Less Common Interview Questions for Blog Author Interviews

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Releases tomorrow.

For The Putting Green Whisperer releasing tomorrow, I had a stack of interviews for which I answered bloggers’ questions. At first, I liked the common questions, but was ashamed at the reason. I could copy those answers from other interviews and get the interview job done.

After I’d worked on answering a few unusual questions, I realized they revealed more about me and my story. Below, I list some less common interview questions that may tell more about an author and the author’s book.

 

Less Common Interview Questions About the Author

 

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  1. What was the most surprising thing you learned about yourself as you wrote this book?
  2. What was the best money you ever spent for your writing career?
  3. What does literary success look like to you?
  4. How could reading your readers’ reviews and comments help you?
  5. Have you met any of your favorite authors? What was the moment like?
  6. Is it true that being a published author is glamorous? Why or why not?
  7. Were you an avid reader as a child? What did you read?
  8. How does your faith affect your writing?
  9. What would you be doing if you weren’t writing?
  10. If you could be a fictional character from literature for one day, who would you be and why?
  11. If you were a pair shoes, what style, brand, and color would you be?
  12. If you’ve been on a writer’s retreat, what was the greatest benefit to you?
  13. What is one book that made you cry and why?
  14. How does writing affect your energy level?
  15. What’s more important to you, to be original or to deliver to readers what they want?
  16. What was an early experience where you learned that language had power?
  17. What writing groups or events do you attend, and what are the benefits?
  18. What is an interesting event that occurred in your life?

Less Common Interview Questions About the Book

 

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  1. What did you edit out of this book and why?
  2. What do you love about this story?
  3. What do you hope readers will tell others about this book?
  4. What holiday would your main character enjoy celebrating most and why?
  5. How is your main character more similar or different than you in personality?
  6. What would your protagonist say about how you’ve put him/her in the story?

Less common author interview questions can reveal more about authors and their novels. Click to tweet.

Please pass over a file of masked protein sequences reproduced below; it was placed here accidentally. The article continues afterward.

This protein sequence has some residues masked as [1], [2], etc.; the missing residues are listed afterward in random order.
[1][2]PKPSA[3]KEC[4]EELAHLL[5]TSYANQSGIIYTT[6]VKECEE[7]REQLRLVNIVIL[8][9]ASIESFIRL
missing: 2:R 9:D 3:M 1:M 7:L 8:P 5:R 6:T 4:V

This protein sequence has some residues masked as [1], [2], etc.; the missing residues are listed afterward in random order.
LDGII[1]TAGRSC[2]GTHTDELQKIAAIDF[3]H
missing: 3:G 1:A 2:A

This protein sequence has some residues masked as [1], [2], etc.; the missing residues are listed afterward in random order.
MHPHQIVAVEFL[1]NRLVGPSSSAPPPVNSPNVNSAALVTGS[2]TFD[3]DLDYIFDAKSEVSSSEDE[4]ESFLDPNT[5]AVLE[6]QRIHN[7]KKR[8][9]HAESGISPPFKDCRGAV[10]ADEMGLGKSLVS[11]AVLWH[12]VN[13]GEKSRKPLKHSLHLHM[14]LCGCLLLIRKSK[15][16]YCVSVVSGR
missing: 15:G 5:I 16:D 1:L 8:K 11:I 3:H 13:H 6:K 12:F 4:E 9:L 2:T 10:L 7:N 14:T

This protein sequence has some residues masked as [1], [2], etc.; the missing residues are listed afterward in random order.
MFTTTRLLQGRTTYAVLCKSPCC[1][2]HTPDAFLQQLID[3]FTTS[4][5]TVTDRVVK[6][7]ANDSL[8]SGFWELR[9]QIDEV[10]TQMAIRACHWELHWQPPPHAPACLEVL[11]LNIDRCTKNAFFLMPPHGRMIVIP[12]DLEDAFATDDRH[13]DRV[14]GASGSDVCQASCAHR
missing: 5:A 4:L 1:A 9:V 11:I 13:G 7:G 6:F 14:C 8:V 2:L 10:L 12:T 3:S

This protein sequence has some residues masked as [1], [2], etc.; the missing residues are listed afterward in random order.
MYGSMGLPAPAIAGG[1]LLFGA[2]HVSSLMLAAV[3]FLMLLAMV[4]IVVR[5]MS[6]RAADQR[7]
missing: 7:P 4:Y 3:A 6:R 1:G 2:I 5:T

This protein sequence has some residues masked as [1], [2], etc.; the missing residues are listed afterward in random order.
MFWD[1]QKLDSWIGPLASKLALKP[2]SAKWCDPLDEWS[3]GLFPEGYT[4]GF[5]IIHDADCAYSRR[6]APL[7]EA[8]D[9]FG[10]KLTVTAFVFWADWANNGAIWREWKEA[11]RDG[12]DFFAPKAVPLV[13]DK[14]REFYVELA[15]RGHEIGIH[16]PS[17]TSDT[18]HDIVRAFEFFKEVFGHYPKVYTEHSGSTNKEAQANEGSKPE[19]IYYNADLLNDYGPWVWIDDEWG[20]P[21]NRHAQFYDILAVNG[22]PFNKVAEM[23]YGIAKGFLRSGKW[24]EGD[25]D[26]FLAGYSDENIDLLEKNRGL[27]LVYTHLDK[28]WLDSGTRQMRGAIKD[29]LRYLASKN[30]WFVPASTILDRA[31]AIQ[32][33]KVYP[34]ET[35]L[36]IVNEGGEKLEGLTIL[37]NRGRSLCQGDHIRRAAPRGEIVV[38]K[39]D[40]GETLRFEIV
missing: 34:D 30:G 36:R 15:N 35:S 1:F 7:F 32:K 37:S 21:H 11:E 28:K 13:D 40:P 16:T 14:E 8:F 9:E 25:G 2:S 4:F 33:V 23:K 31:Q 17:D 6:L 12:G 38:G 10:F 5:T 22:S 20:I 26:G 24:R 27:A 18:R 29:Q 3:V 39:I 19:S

What other less common questions have you asked or been asked for author interviews?

Pre-order Link Releases tomorrow.

Suddenly unemployed, Allie Masterson returns home to Cary, North Carolina where she caddies for her father on the PGA Seniors Tour. There, she encounters a man who possesses an alluring gift of reading the contours of the green. Fascinated with his uncanny ability, Allie is excited to meet the Green Whisperer—until she discovers that the easygoing caddy is actually Shoo Leonard, the boy who teased her relentlessly when they were kids. Despite Allie’s reservations, when Shoo is faced with having to overcome a hand injury, she agrees to use her sport science degree to become his trainer…and then she falls for him.

 Shoo Leonard is grateful to Allie for her singular determination to get him ready for the PGA tour, but he isn’t ready for anything more. Still raw from a broken engagement and focused on his career, he’s content to be her fist-bumping buddy…but then he falls for her.

What seems like a happily-ever-after on the horizon takes a turn when Allie decides she’s become a distraction to Shoo’s career. Is it time for her to step away or can The Putting Green Whisperer find the right words to make her stay?

Interview Questions for Characters’ Professions & Possible By-Products

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The hero in my next romance is a cattle farmer in Southwestern Virginia. I pass cattle farms often. I see muddy areas where the cows have been brought in from the pasture, the tabs stapled to their ears, the machinery, and the farmhouses. These offer little about what my hero’s workday is like, his worries, and his hopes.

image by jmesquitaau

So, to develop my hero, I will interview a cattle farmer. I hope he’ll give me a tour of his farm too.

It’d like to use my interview for more than developing my character.

 

 

By-Products from Interviews

  • Developing interview questions can make my online research easier.
  • I could write an article about cattle farmers for guest blogs and my newsletter to promote my book.
  • From the farm tour, I could use photos on my Facebook author page.
  • Interesting farming tidbits could be fodder for promotional speaking engagements.
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    I could design a set of multiple-choice questions about cattle farming for a contest.
  • The stories the farmer shares may help in developing a plot twist I would never have thought of.